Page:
del Hoyo, J.; Elliott, A.; Sargatal, J.; Christie, D.A.; & de Juana, E. (eds.) (2013) Handbook of the Birds of the World Alive. Lynx Edicions, Barcelona.

Ladoucette, J. C. F. (1848) Histoire, topographie, antiquités, usages, dialectes des Hautes-Alpes. Gide et Cie, Paris.

Davy Jones

Variations: David Jones

Davy Jones final

Where there is the sea, there will be Davy Jones. He is the demon of the ocean, the proprietor of Davy Jones’ Locker where all drowned sailors go. Originally from British tales, he has since been expanding his influence across the ocean; as long as sailors fear the deep, this “blackguard hell’s baby” will continue to exist.

There is no limit to the shapes Davy Jones can appear in. He is the whale, the shark, the whirlpool, the giant squid, the hurricane, all the fears of sailors. He has been described with huge saucer eyes, triple rows of teeth, a tail, and horns, with blue smoke pouring from his nostrils. When the sailors of the Cachalot landed an enormous, barnacle-crusted bull sperm whale with a twisted lower jaw, some of them declared they had killed Davy Jones himself.

Davy Jones rules over the lesser demons and spirits of the sea, and they do his bidding. He can be seen in various forms on the rigging of doomed ships, gleefully announcing their impending destruction. All who die at sea and sink to the bottom of the ocean – Davy Jones’ Locker – are his.

The first literary appearance of Davy Jones was in Defoe’s Four Years Voyages, as a passing remark. The origin of the name is unknown. One unlikely possibility is a corruption of Duffy Jonah, the ghost (Duppy) of the Biblical Jonah associated with storms at sea. Another possibility is that he was based on a real person. There was a sailor, mutineer, and eventual pirate by the name of David Jones in the early 1600s, and the Locker may have been expression he was fond of. Unfortunately there is no fully convincing explanation for the origin and etymology of Davy Jones.

References

Bullen, F. T. (1906) The Cruise of the Cachalot. MacMillan and Co., London.

Defoe, D. (1726) The Four Years Voyages of Capt. George Roberts. A. Bettesworth, London.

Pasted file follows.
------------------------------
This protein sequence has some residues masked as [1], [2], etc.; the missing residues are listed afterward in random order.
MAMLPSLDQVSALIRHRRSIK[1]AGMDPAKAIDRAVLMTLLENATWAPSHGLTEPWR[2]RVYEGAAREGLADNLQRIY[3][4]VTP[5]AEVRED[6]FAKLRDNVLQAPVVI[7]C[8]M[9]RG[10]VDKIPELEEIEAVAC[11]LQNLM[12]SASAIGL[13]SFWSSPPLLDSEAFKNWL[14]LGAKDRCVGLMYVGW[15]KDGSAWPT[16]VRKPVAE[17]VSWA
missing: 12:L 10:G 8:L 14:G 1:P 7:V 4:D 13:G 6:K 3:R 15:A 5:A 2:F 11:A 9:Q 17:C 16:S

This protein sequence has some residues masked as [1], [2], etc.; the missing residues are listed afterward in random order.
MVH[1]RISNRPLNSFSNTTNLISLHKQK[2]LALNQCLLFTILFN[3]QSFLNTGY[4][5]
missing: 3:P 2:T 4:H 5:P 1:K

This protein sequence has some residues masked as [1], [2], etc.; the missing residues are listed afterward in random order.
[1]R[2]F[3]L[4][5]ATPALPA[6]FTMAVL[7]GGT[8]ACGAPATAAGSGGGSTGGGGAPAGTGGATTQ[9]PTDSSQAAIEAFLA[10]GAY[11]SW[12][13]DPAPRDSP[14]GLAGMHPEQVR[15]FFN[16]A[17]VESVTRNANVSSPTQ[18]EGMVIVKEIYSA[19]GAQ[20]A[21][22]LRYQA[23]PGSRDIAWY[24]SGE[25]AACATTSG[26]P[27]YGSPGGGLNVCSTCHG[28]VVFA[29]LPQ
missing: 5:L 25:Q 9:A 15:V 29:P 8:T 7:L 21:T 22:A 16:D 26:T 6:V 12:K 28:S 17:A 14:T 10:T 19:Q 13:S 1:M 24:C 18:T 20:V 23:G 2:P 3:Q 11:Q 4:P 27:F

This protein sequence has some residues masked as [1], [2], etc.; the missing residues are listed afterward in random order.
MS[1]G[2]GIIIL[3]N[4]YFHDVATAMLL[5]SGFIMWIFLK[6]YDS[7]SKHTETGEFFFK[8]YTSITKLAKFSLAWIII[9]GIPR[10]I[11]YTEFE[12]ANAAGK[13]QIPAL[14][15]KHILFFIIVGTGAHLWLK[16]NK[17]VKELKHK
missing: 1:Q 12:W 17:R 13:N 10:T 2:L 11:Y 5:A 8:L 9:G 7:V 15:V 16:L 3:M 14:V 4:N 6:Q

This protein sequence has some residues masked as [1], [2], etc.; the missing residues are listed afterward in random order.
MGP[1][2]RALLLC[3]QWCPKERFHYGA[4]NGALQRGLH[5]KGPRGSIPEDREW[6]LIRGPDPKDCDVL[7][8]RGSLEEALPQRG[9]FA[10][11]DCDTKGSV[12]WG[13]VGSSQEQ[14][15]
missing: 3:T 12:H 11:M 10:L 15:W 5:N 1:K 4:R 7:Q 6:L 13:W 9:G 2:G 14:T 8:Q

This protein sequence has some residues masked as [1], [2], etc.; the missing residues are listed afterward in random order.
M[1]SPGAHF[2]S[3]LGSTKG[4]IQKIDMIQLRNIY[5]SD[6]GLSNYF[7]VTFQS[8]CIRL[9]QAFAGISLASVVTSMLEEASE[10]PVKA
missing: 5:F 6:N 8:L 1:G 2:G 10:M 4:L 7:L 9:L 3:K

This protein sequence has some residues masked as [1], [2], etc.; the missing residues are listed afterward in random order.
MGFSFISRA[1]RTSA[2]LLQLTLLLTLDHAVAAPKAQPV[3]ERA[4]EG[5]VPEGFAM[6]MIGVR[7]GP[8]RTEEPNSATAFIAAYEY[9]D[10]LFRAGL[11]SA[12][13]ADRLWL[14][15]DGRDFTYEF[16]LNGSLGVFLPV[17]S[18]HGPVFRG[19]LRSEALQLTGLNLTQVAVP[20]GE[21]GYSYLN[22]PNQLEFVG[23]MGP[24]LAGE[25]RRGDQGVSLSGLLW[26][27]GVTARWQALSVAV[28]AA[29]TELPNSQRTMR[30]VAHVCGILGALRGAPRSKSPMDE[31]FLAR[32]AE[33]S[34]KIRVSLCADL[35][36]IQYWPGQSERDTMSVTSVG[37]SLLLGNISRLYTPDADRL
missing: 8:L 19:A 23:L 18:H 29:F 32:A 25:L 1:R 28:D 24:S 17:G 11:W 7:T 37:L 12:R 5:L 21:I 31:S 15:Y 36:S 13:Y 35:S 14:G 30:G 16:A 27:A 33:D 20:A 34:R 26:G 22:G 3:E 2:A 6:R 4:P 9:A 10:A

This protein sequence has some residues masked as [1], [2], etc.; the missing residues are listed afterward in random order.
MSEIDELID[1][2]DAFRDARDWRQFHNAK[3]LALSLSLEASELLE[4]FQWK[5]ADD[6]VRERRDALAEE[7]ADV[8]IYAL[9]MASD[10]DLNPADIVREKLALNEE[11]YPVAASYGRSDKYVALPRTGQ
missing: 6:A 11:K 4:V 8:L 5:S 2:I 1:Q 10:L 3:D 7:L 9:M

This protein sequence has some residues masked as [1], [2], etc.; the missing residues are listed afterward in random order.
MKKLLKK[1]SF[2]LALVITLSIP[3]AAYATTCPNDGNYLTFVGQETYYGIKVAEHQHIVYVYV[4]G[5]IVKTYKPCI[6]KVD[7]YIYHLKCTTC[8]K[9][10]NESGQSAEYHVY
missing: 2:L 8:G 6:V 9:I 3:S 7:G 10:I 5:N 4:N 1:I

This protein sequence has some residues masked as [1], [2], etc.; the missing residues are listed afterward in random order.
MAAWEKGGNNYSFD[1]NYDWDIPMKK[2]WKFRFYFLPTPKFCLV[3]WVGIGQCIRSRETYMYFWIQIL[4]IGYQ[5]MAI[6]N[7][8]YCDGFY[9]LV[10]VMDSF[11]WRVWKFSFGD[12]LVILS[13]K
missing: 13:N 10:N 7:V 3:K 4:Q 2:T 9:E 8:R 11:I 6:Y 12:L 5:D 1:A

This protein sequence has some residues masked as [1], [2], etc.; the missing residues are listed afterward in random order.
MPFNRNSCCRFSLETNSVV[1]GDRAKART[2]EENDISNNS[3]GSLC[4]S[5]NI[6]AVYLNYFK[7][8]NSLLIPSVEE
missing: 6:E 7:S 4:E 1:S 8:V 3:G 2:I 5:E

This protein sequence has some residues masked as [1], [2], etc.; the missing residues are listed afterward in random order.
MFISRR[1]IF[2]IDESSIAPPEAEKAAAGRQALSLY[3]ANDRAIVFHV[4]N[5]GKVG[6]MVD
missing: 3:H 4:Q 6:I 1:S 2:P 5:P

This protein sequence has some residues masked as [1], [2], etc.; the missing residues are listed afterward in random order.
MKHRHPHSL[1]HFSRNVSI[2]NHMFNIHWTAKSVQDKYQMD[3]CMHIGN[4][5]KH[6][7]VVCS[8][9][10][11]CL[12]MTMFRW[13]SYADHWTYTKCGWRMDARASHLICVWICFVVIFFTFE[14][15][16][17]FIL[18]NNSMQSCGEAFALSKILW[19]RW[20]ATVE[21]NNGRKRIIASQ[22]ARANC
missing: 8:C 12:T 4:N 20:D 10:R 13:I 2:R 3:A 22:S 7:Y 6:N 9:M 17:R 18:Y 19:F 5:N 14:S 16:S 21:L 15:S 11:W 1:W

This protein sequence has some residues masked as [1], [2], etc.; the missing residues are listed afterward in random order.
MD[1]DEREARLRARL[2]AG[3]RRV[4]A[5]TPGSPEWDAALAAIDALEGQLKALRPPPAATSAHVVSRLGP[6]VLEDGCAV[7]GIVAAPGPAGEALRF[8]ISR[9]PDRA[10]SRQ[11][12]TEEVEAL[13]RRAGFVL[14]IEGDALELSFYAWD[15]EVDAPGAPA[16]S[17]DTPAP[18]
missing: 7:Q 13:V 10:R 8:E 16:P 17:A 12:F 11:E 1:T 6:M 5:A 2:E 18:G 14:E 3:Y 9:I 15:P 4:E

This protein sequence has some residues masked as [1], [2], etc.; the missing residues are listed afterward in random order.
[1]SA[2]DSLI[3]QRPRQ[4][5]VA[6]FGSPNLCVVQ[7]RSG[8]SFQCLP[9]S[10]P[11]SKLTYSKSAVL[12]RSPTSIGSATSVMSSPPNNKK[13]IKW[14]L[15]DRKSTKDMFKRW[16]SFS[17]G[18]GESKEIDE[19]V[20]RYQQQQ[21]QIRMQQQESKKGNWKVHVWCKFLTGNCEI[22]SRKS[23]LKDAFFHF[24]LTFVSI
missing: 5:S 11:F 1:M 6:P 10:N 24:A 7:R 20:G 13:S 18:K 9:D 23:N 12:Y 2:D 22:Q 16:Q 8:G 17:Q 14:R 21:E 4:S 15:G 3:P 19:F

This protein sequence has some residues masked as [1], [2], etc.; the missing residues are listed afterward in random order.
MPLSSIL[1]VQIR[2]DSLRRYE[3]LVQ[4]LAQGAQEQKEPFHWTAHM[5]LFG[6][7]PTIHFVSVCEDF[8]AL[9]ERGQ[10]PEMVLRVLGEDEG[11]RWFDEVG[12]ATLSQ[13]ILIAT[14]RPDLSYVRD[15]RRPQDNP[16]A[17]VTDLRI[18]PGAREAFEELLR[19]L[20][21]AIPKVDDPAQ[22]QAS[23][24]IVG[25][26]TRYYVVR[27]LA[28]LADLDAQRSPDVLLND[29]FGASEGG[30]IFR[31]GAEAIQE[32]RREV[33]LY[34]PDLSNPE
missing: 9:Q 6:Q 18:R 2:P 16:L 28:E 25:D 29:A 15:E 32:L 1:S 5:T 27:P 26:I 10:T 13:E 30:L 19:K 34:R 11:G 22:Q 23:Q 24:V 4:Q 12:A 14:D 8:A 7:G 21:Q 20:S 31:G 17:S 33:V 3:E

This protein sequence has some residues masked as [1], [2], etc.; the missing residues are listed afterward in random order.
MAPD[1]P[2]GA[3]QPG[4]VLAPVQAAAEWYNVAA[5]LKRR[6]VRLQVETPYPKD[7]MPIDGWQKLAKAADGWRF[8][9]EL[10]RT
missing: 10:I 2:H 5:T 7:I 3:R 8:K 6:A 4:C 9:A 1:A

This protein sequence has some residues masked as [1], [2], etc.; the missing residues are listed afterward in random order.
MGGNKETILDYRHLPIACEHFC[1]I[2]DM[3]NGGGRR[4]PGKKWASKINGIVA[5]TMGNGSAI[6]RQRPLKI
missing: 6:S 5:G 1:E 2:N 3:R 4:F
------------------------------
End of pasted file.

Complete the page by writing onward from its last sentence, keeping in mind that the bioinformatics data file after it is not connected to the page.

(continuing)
Smith, A. The Perils of the Sea: Fish, Flesh, and Fiend. In Davidson, H. E. and Chaudhri, A. (2001) Supernatural Enemies. Carolina Academic Press, Durham.

Smollett, T. (1882) The Adventures of Peregrine Pickle. George Routledge and Sons, London.

Dijiang

Variations: Ti-chiang

Dijiang

The divine bird known as Dijiang, the “Thearch Long River”, was like a yellow sack with an aura of cinnabar; Borges, calling it the Ti-chiang, described it as bright red. It had six legs and four wings, but no eyes or facial features of any kind, living in a perpetual state of confusion. It was also fond of singing and dancing.

This “state of confusion” led to the association of Dijiang with Hundun, a being of cosmic chaos. The undifferentiated Hundun had no eyes, ears, mouth, or orifices of any sort, and died when his guests tried to drill openings in his body.

Dijiang’s description can be found in the Guideways Through Mountains and Seas, where it is located in the Celestial Mountain along with large quantities of metal and jade. Borges attributes it to the T’ai Kuang Chi.

The four wings and six legs, as well as the lack of apparent head, suggest a magnified insect of some sort.

References

Borges, J. L.; trans. Hurley, A. (2005) The Book of Imaginary Beings. Viking.

Mathieu, R. (1983) Étude sur la mythologie et l’ethnologie de la Chine ancienne. Collège de France, Paris.

Strassberg, R. E. (2002) A Chinese Bestiary: Strange Creatures from the Guideways Through Mountains and Seas. University of California Press.